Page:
There are few places in the British Isles that are more grim, isolated and ill-omened than the barren isle of Mingulay in the Outer Hebrides. Located 12 miles south of Barra, it is known for its important seabird populations, including puffins, Black-legged Kittiwakes, and razorbills, which nest in the sea-cliffs. Today, iron age remains on the island offer mute testimony to the two thousand years or more of continuous habitation that Mingulay once knew. The culture of the island was influenced by both Vikings and early Christians and between the 15th and 19th centuries Mingulay was part of the lands of Clan MacNeil of Barra. These are merely footnotes in history, however, for the island has now been more or less deserted for more than a century. The island was abandoned by its residents in 1912 and has remained virtually uninhabited ever since – today it is no longer used even for grazing sheep. Whatever happened to the lost souls of Mingulay?
Mingulay’s tale is, alas, an all too common one in the Western Isles of Scotland. Long ago, it had benevolent MacNeil landlords and the people made a living by crofting and harvesting sea-birds’ eggs from the sheer 750 ft cliffs of the western shore. But there was insufficient workable land for the population, and many left their homes to seek a living elsewhere. After the island was evacuated it was first tenanted and then purchased by various farmers from the mainland. By the 1930s there were only two people left on Mingulay, and now all that remains of human occupation are some empty crofts by the eastern shore. The island still, however, attracts regular visits from naturalists and in recent years has also become popular with rock climbers. The National Trust for Scotland has owned Mingulay since 2000 and ornithologists visit the island in the breeding season to study the auks and kittiwakes that crowd in thousands on the cliffs and the three great stacks: Arnamul, Lianamul and Gunamul. The island’s austere beauty and tragic past have also inspired famous folk tunes, including the haunting Mingulay Boat Song.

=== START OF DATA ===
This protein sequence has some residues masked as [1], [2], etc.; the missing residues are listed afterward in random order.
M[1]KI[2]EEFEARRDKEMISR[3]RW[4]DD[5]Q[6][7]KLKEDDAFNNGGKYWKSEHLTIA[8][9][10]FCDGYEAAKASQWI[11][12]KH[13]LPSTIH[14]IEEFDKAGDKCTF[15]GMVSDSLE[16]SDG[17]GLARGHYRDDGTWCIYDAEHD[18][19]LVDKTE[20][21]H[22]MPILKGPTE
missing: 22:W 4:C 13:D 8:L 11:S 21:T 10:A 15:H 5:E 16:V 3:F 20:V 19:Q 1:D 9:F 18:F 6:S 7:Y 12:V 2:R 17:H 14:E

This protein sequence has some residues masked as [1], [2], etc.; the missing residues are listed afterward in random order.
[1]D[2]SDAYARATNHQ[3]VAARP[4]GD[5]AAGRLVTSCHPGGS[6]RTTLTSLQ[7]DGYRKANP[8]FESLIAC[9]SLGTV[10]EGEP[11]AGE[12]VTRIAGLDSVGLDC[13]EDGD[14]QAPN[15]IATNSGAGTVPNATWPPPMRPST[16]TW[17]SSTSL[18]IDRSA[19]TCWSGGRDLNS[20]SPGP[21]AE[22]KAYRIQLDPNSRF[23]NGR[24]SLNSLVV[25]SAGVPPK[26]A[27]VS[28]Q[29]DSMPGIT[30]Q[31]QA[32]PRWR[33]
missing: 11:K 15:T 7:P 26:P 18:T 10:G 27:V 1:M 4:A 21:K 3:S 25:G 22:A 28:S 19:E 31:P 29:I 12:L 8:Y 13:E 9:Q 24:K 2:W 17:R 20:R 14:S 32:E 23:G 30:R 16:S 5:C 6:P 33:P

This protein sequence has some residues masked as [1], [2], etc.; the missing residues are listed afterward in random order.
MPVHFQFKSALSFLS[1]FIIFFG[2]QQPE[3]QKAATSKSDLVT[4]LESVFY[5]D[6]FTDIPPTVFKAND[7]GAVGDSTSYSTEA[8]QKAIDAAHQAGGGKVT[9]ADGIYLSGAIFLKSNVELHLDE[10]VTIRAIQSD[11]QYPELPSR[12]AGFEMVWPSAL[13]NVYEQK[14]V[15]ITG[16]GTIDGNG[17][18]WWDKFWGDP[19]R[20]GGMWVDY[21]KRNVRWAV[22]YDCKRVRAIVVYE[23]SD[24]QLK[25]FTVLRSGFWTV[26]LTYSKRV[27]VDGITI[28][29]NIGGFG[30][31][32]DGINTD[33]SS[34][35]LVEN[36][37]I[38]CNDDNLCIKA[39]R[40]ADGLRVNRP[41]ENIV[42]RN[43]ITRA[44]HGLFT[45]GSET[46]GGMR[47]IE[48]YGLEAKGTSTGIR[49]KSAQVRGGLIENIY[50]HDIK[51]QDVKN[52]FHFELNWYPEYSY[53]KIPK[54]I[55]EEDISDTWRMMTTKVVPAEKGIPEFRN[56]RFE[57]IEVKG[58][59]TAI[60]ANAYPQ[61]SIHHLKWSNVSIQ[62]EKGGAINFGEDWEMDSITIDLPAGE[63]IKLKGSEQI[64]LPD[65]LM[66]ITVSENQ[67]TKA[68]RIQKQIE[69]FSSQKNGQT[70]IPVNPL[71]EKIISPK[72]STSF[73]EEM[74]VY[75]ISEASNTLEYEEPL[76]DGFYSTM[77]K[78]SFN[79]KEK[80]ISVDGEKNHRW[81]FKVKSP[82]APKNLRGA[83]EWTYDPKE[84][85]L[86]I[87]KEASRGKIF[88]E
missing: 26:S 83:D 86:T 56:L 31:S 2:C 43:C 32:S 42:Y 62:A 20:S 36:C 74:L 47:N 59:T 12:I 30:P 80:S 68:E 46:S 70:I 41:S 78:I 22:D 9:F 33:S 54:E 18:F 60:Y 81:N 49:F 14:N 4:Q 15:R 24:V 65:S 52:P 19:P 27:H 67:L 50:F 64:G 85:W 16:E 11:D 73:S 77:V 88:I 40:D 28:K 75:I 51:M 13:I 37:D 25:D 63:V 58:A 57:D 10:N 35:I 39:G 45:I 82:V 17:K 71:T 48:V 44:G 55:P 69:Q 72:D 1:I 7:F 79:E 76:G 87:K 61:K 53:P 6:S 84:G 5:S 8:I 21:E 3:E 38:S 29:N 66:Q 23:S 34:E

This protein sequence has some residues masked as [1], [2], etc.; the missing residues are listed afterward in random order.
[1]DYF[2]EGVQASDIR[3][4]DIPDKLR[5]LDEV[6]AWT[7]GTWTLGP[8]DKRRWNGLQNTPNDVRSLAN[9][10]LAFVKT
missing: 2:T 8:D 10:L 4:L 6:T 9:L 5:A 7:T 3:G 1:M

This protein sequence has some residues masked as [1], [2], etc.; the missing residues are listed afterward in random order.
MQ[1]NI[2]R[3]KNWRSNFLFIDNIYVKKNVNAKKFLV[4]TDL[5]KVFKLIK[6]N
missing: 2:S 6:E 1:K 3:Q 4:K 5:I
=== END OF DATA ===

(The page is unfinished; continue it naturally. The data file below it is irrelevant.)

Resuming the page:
Interestingly, Mingulay is also a focus for paganism, especially for those interested in the Celtic and Norse folk traditions. Viking place names, including a tiny cove at Skipsdale (Old Norse: ship valley), proliferate on the island. This is a legacy of the Viking raids that occurred here for several centuries. Other customs echo the beliefs of even earlier, more primitive cultures. An each-uisge was thought to live in a bottomless well near the summit of Macphee’s Hill, and faery sidhe and their associated music were taken for granted, if generally avoided, while people still lived on Mingulay. The curative powers of the seventh son of a seventh son were assumed to be sufficient for the treatment of diseases as serious as tuberculosis even until the latter end of the 19th century. There is a pre-historic site at Crois an t-Suidheachain near the western landing place at Aneir at the southern end of Mingulay Bay, which may have been a stone circle. All of this has led some to wonder, given the island’s somewhat cursed history, whether some ceremony was carried out in ancient times on Mingulay which offended the very soul of the land, forever leaving a dark mark on the island and rendering Mingulay unsuitable for human habitation.